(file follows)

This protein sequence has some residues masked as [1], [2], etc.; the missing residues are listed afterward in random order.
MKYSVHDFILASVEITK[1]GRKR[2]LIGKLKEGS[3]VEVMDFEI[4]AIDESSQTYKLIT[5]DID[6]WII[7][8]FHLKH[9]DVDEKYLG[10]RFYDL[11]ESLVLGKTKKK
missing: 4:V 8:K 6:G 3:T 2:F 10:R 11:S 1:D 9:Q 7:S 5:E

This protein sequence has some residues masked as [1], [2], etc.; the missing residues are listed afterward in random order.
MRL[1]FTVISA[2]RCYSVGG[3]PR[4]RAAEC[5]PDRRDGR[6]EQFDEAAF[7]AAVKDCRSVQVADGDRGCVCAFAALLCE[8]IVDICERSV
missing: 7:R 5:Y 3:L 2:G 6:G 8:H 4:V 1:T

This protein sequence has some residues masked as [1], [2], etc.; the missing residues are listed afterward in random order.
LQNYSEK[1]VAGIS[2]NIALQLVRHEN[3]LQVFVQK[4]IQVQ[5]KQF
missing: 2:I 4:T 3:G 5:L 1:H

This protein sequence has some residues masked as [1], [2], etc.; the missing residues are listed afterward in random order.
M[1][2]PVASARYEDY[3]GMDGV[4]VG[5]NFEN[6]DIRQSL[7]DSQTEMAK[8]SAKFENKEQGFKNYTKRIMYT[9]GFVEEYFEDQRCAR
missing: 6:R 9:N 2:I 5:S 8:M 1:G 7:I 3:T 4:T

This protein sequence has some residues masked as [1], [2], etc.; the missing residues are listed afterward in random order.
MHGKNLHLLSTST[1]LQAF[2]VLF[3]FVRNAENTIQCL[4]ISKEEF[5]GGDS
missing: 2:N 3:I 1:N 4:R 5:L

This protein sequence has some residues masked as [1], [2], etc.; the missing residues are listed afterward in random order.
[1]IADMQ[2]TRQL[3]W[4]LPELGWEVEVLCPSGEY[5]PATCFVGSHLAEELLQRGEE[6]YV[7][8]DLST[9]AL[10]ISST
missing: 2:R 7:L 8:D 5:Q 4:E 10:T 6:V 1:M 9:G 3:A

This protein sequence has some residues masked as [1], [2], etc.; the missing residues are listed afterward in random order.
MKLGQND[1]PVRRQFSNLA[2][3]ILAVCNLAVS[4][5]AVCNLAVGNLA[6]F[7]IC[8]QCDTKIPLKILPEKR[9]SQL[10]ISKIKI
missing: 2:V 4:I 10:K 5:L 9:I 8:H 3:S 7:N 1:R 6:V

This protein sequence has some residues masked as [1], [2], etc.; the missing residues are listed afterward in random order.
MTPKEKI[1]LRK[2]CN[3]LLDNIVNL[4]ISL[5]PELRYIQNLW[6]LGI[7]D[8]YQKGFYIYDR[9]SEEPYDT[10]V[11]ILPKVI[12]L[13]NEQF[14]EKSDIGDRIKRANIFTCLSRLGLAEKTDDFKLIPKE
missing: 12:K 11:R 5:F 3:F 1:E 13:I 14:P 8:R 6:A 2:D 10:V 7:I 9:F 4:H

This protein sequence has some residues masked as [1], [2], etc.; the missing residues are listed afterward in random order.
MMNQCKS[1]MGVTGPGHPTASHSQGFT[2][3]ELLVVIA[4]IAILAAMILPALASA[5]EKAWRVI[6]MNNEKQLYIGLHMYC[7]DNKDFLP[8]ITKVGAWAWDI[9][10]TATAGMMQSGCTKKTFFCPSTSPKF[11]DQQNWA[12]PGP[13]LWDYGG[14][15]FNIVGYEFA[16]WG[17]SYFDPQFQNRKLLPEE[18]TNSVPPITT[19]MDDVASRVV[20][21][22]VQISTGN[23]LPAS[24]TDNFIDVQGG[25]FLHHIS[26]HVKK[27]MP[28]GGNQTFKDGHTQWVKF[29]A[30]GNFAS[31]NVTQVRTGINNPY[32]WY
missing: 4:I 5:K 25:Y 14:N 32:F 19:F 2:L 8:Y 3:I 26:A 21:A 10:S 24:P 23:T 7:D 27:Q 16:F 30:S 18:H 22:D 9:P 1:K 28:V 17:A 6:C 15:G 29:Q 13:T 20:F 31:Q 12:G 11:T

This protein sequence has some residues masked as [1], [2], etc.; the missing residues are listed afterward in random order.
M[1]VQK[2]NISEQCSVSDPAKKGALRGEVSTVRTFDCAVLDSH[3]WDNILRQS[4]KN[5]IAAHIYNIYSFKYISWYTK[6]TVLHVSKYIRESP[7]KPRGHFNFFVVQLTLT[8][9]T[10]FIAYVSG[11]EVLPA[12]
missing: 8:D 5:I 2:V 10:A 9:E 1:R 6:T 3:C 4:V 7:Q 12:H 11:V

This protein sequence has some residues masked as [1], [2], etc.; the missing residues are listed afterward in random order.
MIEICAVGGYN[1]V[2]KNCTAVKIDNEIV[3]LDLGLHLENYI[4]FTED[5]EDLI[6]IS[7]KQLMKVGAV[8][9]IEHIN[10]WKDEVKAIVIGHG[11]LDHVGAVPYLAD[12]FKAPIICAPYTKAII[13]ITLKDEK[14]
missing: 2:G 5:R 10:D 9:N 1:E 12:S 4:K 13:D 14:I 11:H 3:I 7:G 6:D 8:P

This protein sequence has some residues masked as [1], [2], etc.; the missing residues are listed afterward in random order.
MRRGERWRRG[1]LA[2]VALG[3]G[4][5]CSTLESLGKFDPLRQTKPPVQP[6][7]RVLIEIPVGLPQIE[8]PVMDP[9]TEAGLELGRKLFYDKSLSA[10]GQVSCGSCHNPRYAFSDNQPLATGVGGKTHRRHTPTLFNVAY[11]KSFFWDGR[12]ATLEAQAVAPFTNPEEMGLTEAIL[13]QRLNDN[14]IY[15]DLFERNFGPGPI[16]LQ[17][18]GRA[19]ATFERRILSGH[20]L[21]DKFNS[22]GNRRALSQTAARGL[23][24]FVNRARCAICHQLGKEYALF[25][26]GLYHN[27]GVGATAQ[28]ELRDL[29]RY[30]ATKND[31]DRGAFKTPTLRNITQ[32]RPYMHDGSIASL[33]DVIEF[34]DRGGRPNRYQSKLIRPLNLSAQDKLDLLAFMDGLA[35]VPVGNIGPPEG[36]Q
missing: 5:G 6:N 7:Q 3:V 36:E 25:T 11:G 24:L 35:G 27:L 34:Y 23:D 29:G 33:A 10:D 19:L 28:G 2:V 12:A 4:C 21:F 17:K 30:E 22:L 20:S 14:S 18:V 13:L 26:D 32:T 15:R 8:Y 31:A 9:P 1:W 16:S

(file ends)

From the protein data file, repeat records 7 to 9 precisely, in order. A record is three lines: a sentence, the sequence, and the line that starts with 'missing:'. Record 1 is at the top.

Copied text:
This protein sequence has some residues masked as [1], [2], etc.; the missing residues are listed afterward in random order.
MKLGQND[1]PVRRQFSNLA[2][3]ILAVCNLAVS[4][5]AVCNLAVGNLA[6]F[7]IC[8]QCDTKIPLKILPEKR[9]SQL[10]ISKIKI
missing: 2:V 4:I 10:K 5:L 9:I 8:H 3:S 7:N 1:R 6:V

This protein sequence has some residues masked as [1], [2], etc.; the missing residues are listed afterward in random order.
MTPKEKI[1]LRK[2]CN[3]LLDNIVNL[4]ISL[5]PELRYIQNLW[6]LGI[7]D[8]YQKGFYIYDR[9]SEEPYDT[10]V[11]ILPKVI[12]L[13]NEQF[14]EKSDIGDRIKRANIFTCLSRLGLAEKTDDFKLIPKE
missing: 12:K 11:R 5:F 3:F 1:E 13:I 14:P 8:R 6:A 2:D 10:V 7:I 9:F 4:H

This protein sequence has some residues masked as [1], [2], etc.; the missing residues are listed afterward in random order.
MMNQCKS[1]MGVTGPGHPTASHSQGFT[2][3]ELLVVIA[4]IAILAAMILPALASA[5]EKAWRVI[6]MNNEKQLYIGLHMYC[7]DNKDFLP[8]ITKVGAWAWDI[9][10]TATAGMMQSGCTKKTFFCPSTSPKF[11]DQQNWA[12]PGP[13]LWDYGG[14][15]FNIVGYEFA[16]WG[17]SYFDPQFQNRKLLPEE[18]TNSVPPITT[19]MDDVASRVV[20][21][22]VQISTGN[23]LPAS[24]TDNFIDVQGG[25]FLHHIS[26]HVKK[27]MP[28]GGNQTFKDGHTQWVKF[29]A[30]GNFAS[31]NVTQVRTGINNPY[32]WY
missing: 4:I 5:K 25:Y 14:N 32:F 19:F 2:L 8:Y 3:I 26:A 21:A 10:S 24:P 23:T 7:D 27:Q 16:F 30:S 18:H 22:D 9:P 1:K 28:V 17:A 6:C 15:G 29:Q 13:T 20:F 31:Q 12:G 11:T